Cells found in Urine

You may find the following cells when looking at a urine sample under the microscope.

Transitional Epithelial cells

These cells originate from the urinary tract system, which consists of the renal pelvis, ureter, bladder, and urethra. The normal range for transitional epithelial cells in urine is 0 to 1 cell per high-powered field, and a higher number of cells suggests inflammation of the urinary tract system.

Squamous epithelial cells

These cells are found in the external genital area and the lower urinary tract, which consists of the bladder, urethra, and, in men, the prostate. The normal range for squamous cells in urine is 0 to 15 cells per high-powered field. An increased presence of squamous cells can indicate the patient did not collect the urine sample midstream. Female urine samples often contain an increased number of squamous epithelial cells that originate from vaginal secretions. A large number of squamous cells can give a false positive for white blood cells, also called leukocytes, on the urine dipstick test.

White blood cells (leukocytes)

The normal range for white blood cells in urine is 0 to 4 cells per high-powered field. More cells than this expected range could indicate a urinary tract infection, inflammation of the urinary tract system, or a health condition related to the kidneys or bladder.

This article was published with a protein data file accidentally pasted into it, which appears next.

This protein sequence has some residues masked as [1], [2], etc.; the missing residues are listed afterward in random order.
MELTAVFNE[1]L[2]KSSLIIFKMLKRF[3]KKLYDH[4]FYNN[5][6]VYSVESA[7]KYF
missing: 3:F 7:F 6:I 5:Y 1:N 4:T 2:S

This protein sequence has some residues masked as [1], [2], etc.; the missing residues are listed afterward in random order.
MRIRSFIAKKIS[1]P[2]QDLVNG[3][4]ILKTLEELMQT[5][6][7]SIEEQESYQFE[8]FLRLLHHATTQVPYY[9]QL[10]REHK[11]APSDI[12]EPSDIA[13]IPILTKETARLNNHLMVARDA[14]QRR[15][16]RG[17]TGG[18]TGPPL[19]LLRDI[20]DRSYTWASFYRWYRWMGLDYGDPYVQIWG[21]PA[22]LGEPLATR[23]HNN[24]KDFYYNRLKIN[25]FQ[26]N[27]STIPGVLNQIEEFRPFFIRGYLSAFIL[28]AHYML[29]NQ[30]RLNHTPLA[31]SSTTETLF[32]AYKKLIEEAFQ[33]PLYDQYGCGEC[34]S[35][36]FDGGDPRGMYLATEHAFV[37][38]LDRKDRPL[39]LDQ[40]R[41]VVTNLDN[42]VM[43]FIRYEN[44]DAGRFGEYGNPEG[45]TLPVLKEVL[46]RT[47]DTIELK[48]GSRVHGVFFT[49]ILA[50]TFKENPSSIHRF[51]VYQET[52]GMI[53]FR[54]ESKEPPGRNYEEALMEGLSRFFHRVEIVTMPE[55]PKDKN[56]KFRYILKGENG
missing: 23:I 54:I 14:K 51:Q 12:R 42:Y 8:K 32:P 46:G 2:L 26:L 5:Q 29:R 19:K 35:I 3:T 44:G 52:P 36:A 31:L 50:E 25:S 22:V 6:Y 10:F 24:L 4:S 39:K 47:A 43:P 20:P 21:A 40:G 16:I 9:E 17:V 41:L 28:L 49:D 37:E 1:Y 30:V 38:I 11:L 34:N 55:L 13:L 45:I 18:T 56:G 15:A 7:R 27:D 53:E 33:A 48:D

Red blood cells (erythrocytes)

There are two types of red blood cells with different shapes, eumorphic and dysmorphic cells, as shown in Figure 1. The normal range for eumorphic red blood cells in urine is 0 to 1 cell per high-powered field. More cells than this expected range could indicate kidney and urinary tract problems, such as a urinary tract infection. However, it could be due to menstrual bleeding.

The appearance of eumorphic red blood cells depends on the pH of the urine. In a pH of 6, the cells are round and disc-shaped. If the pH is greater than 6, the cells lose their disc shape; if the pH is less than 6, the cells gain little thorns. The pH of urine is related to the health of the individual, for example, if the patient's urine is high, then they might have a urinary tract infection.

Microscope images of cells found in urine. The squamous cell has a large irregular shape with a small nucleus in the center. The leukocytes are circular, containing a lobed nucleus. The transitional epithelial cell is a tear-drop shape with a nucleus inside. The eumorphic erythrocyte at pH 6 is circular with a dark, concaved center. The eumorphic erythrocyte at a pH greater than 6 is circular with nothing inside.

Figure 1: Different types of cells under the microscope. A) Squamous cell. B) Leukocyte. C) Transitional Epithelial cell. D) Eumorphic erythrocyte at pH 6. E) Eumorphic erythrocyte at pH greater than 6.